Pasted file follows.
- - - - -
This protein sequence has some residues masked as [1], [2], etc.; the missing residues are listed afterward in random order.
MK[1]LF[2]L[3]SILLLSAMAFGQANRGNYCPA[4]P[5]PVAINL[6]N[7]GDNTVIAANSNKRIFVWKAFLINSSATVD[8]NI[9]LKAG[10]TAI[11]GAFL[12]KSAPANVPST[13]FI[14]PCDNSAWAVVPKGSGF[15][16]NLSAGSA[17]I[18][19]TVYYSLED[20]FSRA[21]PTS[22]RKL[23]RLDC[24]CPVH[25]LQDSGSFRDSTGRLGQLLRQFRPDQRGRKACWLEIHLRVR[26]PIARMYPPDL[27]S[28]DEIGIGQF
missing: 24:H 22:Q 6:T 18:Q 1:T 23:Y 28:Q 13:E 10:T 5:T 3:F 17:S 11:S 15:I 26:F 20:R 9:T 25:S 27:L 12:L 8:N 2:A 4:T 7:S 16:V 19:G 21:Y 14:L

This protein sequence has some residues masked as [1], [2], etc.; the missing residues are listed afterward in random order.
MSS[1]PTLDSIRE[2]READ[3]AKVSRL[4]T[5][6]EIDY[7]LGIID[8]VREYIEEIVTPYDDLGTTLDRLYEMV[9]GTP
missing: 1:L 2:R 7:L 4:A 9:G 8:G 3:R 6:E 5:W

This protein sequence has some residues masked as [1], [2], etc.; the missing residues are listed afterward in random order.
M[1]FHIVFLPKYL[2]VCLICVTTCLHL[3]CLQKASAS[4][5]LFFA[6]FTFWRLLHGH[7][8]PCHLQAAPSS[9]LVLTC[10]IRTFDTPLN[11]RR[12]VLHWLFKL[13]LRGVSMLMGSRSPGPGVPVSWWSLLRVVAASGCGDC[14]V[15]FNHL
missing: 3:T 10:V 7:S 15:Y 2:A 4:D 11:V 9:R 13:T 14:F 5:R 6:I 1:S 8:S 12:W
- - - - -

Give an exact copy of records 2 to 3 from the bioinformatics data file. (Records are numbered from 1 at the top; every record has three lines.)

This protein sequence has some residues masked as [1], [2], etc.; the missing residues are listed afterward in random order.
MSS[1]PTLDSIRE[2]READ[3]AKVSRL[4]T[5][6]EIDY[7]LGIID[8]VREYIEEIVTPYDDLGTTLDRLYEMV[9]GTP
missing: 1:L 2:R 7:L 4:A 9:G 8:G 3:R 6:E 5:W

This protein sequence has some residues masked as [1], [2], etc.; the missing residues are listed afterward in random order.
M[1]FHIVFLPKYL[2]VCLICVTTCLHL[3]CLQKASAS[4][5]LFFA[6]FTFWRLLHGH[7][8]PCHLQAAPSS[9]LVLTC[10]IRTFDTPLN[11]RR[12]VLHWLFKL[13]LRGVSMLMGSRSPGPGVPVSWWSLLRVVAASGCGDC[14]V[15]FNHL
missing: 3:T 10:V 7:S 15:Y 2:A 4:D 11:V 9:R 13:T 14:F 5:R 6:I 1:S 8:S 12:W